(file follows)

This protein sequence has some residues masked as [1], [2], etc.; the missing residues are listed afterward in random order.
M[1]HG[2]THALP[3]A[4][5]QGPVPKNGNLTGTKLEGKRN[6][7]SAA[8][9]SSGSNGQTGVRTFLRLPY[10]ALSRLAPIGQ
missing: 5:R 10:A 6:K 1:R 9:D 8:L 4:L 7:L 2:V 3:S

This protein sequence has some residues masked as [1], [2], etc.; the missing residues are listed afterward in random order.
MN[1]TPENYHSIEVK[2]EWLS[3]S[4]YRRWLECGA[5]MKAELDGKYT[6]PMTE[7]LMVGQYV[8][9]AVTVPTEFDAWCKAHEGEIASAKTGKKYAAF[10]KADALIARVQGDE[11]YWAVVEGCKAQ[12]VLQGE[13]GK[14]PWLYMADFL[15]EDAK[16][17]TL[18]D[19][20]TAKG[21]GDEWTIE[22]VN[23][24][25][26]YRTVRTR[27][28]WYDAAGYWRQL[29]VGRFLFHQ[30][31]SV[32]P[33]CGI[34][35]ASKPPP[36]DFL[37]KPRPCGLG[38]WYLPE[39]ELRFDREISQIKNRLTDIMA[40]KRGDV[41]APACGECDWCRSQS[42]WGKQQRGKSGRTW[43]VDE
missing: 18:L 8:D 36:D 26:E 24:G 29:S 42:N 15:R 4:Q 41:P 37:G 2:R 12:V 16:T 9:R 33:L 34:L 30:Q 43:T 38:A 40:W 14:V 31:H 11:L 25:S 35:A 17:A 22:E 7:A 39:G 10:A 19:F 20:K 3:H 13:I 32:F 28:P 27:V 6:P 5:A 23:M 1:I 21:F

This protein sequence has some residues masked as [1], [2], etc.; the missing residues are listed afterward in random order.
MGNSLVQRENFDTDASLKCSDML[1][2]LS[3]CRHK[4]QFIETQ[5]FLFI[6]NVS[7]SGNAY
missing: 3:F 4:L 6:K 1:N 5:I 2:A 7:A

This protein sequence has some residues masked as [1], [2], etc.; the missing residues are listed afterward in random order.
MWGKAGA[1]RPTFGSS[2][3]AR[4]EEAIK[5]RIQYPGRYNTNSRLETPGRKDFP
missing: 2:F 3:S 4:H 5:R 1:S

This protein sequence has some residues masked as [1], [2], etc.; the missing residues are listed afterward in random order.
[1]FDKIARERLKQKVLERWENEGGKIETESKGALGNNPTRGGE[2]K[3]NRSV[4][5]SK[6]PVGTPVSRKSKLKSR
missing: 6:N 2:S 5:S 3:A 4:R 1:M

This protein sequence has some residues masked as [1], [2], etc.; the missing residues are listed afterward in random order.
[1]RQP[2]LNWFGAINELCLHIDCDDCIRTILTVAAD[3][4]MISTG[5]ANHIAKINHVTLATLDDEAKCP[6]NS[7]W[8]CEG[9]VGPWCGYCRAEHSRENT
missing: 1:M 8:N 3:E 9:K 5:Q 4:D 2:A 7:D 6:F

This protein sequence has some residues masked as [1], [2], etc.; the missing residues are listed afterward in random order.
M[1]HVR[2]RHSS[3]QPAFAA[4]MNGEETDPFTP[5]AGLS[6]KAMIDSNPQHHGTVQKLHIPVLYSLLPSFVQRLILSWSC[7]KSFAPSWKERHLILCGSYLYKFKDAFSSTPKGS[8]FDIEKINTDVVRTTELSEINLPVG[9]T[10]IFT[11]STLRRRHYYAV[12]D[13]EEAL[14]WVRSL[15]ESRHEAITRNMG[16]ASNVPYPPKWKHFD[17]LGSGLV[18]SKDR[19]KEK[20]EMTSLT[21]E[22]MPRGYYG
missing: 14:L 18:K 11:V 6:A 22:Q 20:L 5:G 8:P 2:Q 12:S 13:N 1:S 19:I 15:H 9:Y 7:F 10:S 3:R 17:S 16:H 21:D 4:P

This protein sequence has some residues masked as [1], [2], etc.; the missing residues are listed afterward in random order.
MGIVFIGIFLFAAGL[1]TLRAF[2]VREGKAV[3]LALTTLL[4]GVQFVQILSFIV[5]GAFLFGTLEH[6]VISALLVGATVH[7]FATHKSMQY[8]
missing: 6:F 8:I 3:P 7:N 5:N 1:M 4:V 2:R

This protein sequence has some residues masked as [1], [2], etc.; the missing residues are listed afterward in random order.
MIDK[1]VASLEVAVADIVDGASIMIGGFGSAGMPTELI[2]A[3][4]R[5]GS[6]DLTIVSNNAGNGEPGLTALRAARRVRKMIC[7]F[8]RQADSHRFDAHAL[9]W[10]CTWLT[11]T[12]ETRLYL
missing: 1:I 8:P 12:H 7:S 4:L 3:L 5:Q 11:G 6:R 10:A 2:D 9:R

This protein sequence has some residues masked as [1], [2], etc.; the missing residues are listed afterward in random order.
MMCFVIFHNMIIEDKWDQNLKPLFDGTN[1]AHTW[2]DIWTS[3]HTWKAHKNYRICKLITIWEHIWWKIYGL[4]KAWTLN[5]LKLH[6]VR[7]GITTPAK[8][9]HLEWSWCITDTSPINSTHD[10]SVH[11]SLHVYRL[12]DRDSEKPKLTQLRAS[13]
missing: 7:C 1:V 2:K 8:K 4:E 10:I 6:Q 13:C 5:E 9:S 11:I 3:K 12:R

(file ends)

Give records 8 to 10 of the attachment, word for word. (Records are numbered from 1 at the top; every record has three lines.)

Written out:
This protein sequence has some residues masked as [1], [2], etc.; the missing residues are listed afterward in random order.
MGIVFIGIFLFAAGL[1]TLRAF[2]VREGKAV[3]LALTTLL[4]GVQFVQILSFIV[5]GAFLFGTLEH[6]VISALLVGATVH[7]FATHKSMQY[8]
missing: 6:F 8:I 3:P 7:N 5:N 1:M 4:V 2:R

This protein sequence has some residues masked as [1], [2], etc.; the missing residues are listed afterward in random order.
MIDK[1]VASLEVAVADIVDGASIMIGGFGSAGMPTELI[2]A[3][4]R[5]GS[6]DLTIVSNNAGNGEPGLTALRAARRVRKMIC[7]F[8]RQADSHRFDAHAL[9]W[10]CTWLT[11]T[12]ETRLYL
missing: 1:I 8:P 12:H 7:S 4:L 3:L 5:Q 11:G 6:R 10:A 2:D 9:R

This protein sequence has some residues masked as [1], [2], etc.; the missing residues are listed afterward in random order.
MMCFVIFHNMIIEDKWDQNLKPLFDGTN[1]AHTW[2]DIWTS[3]HTWKAHKNYRICKLITIWEHIWWKIYGL[4]KAWTLN[5]LKLH[6]VR[7]GITTPAK[8][9]HLEWSWCITDTSPINSTHD[10]SVH[11]SLHVYRL[12]DRDSEKPKLTQLRAS[13]
missing: 7:C 1:V 2:K 8:K 4:E 10:I 6:Q 13:C 5:E 9:S 11:I 3:K 12:R